(Estimated reading time: 3 minutes 8 seconds)
The article in brief:
- Companies that can accurately distinguish between real property and personal property may be able to minimize their property tax liability.
- Companies with significant manufacturing facilities often overlook this exercise, which may have a substantial impact on taxes.
- The process of distinguishing between real and personal property involves applying a relatively simple three-part test, but case law and state-level nuances also must be considered.
Almost every piece of property falls into one of two categories: real or personal.
What is the difference between real property and personal property?
Real property is generally deemed as buildings, improvements, fixtures, and the rights or privileges associated with the land. While, personal property consists of all goods, wares, merchandise, chattels (i.e., tangible movable property, such as tanks, overhead cranes, or furniture), and effects that have marketable value and are not included in real property.
While the definitions of property seem straightforward, there is considerable room for interpretation of the dividing line between tangible personal property and real property that may have a significant economic impact for taxpayers.
Why Does Classification of Real and Personal Property Matter?
The distinction between real and personal property can apply in a variety of different contexts. Certain issues may arise when a creditor would like to take possession of a piece of equipment that may be integrated into the real estate or possible disputes regarding which items a seller can remove when they vacate a property. In the property tax context, the issue relates to the taxation of property as either real or as personal property.
While U.S. states have historically taxed all tangible property, many of them, especially Rust Belt states hoping to attract new investment and retain existing manufacturing, have eliminated or are phasing out tax on personal property. Thus, the ability to properly categorize property as ‘real’ or ‘personal’ often can reduce the overall tax burden.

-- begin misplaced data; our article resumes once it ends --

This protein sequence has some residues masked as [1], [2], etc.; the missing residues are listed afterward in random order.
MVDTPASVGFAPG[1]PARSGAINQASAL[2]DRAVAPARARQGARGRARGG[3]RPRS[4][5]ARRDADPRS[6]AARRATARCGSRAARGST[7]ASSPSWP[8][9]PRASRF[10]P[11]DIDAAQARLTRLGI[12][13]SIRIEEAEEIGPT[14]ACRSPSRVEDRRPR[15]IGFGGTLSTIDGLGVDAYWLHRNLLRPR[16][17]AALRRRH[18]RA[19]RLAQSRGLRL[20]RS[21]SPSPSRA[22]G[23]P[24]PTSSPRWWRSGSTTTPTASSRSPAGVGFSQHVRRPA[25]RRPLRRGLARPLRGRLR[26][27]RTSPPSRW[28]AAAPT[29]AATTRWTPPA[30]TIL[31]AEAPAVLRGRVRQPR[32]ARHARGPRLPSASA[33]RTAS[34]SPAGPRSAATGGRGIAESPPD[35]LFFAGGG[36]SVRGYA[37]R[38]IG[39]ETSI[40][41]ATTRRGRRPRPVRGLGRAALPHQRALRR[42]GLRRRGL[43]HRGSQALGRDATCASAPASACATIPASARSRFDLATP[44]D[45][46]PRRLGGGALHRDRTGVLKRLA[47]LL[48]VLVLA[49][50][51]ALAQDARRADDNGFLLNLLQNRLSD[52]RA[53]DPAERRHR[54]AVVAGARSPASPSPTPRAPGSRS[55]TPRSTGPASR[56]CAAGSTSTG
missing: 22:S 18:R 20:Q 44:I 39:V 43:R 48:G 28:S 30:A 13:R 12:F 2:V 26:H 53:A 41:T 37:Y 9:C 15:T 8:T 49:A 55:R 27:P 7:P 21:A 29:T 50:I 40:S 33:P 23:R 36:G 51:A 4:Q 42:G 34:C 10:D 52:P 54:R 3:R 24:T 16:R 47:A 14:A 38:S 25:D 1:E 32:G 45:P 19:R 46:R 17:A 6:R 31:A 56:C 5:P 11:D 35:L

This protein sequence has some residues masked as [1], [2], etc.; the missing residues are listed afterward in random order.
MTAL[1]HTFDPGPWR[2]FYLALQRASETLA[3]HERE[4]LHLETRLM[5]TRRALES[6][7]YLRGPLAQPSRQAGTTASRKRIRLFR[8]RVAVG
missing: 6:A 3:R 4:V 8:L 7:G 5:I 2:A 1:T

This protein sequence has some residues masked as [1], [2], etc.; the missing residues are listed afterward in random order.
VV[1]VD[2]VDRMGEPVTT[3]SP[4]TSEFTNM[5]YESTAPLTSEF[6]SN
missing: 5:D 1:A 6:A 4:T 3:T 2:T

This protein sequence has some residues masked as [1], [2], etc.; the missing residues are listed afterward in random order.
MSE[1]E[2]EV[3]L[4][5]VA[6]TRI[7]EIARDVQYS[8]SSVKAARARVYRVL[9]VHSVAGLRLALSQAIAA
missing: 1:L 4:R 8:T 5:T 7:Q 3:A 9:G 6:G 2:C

Recategorization of certain assets can have other tax benefits too—filers can generally depreciate short-lived personal property more quickly than long-lived real estate assets. In some cases, the categorization process can reveal instances where property has inadvertently omitted from taxation, or worse, taxed twice by the local jurisdiction.
The reexamination of the categorization of real and personal property can often be a worthwhile exercise for property owners interested in materially reducing their tax liability.
Fixtures and the Three-part Test
When it comes to classifying property as real or personal, most of the time the correct classification is readily apparent; however, a gray area lies within the determination of what constitutes a fixture.
Fixtures are defined as articles that were once personal property but have been installed or attached to the land or building in a somewhat permanent manner. They are legally regarded as part of the real estate and, thus, deemed real property.